." These three words--often abbreviated "GTT" on the doors of abandoned homesteads across the southeastern Texas during the 1830s and 1840s--provide a key to the story of United States from prehistoric times to the beginning of the twenty-first century. Texas
The Online Handbook of Texas says this about GTT:
I knew that "GTT" was painted on the side of buildings and written in books and that it usually meant a hasty exit. What I didn't know was that it stemmed from two different sets of events.
The First "GTT" Migration
It is estimated that over 100,000 whites migrated from the
Deep South into and large numbers of former slaves migrated into Texas for the free land. They had been promised free land in the Southern States, but that never happened, so the Freedman's Bureau encouraged them to go to Texas . Texas
Why Jeremiah and His Family Migrated
I have family stories that Jeremiah and his family moved because the land had been divided too many times and there was not enough left for he and his grown children to farm. Another family story suggested that Jeremiah left
because he had committed murder and had to flee the state. That would fit with the story of individuals who left for Alabama in a hurry. But I have researched the murder story and that wasn't why he left. And then there is the fact that his son-in-law, Henry Miller, had family near where they settled. And perhaps he came because of men he met during the Civil War. The cemetery he is buried in has a large number of former Confederate soldiers buried there. Texas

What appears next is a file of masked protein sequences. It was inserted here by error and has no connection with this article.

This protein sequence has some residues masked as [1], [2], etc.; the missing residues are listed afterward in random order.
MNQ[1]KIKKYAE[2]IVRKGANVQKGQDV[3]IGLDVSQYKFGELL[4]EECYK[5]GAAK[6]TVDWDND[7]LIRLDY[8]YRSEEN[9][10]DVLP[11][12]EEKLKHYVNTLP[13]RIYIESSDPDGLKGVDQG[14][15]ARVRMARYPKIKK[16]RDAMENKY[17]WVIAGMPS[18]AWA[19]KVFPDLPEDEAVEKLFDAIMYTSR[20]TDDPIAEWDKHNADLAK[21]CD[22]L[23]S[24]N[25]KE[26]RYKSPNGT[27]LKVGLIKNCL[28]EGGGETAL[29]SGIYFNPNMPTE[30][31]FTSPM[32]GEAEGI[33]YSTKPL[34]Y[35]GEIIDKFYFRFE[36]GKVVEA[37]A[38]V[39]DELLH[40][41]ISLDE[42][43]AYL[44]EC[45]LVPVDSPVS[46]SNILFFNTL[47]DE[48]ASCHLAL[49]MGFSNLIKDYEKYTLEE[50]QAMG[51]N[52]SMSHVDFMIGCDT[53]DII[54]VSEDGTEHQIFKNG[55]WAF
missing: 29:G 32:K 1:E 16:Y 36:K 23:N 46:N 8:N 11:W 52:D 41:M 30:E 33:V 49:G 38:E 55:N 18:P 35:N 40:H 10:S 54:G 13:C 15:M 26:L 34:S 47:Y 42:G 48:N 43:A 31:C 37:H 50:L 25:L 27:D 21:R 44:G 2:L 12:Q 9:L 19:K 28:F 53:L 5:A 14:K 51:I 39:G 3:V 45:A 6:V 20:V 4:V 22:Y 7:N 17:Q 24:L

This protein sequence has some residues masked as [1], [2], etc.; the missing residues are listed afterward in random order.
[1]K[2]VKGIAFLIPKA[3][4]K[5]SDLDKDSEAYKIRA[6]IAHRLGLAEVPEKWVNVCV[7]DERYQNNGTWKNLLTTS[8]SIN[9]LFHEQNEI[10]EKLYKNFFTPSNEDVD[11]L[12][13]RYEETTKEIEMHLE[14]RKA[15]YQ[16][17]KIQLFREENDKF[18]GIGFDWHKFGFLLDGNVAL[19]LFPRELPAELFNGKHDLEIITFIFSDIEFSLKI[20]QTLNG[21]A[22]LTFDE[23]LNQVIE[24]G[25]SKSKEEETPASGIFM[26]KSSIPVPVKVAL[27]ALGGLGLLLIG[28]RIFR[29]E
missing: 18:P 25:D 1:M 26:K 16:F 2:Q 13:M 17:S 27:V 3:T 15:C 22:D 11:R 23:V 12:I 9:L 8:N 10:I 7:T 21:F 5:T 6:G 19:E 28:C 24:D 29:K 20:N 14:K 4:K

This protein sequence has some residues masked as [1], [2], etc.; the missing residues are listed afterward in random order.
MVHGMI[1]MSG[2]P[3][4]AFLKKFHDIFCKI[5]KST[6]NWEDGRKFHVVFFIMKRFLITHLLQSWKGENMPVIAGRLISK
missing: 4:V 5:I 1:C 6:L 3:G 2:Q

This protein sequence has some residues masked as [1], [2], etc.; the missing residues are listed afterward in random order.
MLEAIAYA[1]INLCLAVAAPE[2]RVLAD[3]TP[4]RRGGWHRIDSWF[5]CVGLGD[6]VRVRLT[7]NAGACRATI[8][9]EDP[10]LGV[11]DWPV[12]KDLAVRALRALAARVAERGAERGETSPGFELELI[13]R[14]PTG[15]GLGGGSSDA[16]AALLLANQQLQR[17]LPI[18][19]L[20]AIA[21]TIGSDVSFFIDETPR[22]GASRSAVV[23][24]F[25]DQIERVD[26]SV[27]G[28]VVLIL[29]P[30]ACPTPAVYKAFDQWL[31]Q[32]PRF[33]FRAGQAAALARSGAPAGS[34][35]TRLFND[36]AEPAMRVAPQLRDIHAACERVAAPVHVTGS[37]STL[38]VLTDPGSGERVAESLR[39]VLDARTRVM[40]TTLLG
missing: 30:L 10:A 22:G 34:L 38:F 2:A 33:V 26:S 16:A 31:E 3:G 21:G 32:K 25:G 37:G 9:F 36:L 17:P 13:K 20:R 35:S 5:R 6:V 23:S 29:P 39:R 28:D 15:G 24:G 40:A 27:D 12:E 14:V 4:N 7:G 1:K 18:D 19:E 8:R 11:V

The more logical explanations fit the historical events in post-reconstruction
--the poor economy, the weariness of the land, the abundance of land in Alabama , whose economy was burgeoning in 1904 when the family migrated to Erath Co. And while he didn't leave "GTT" emblazoned on his home (at least as far as we know), he did leave a record as being one of the 100,000 or so individuals who left the South and came to Texas . Texas
What I Learned
I learned that when I combine the records I have collected with the stories I know and add the historical events associated with that time and place, I can find explanations for my ancestor's migrations.
I learned that even when I think I "know" the history I should still do some additional research to be sure all my facts are straight and that I have all the information that is available.
I learned that my memory is not as good as it used to be, so now I check all my facts before committing them to paper.
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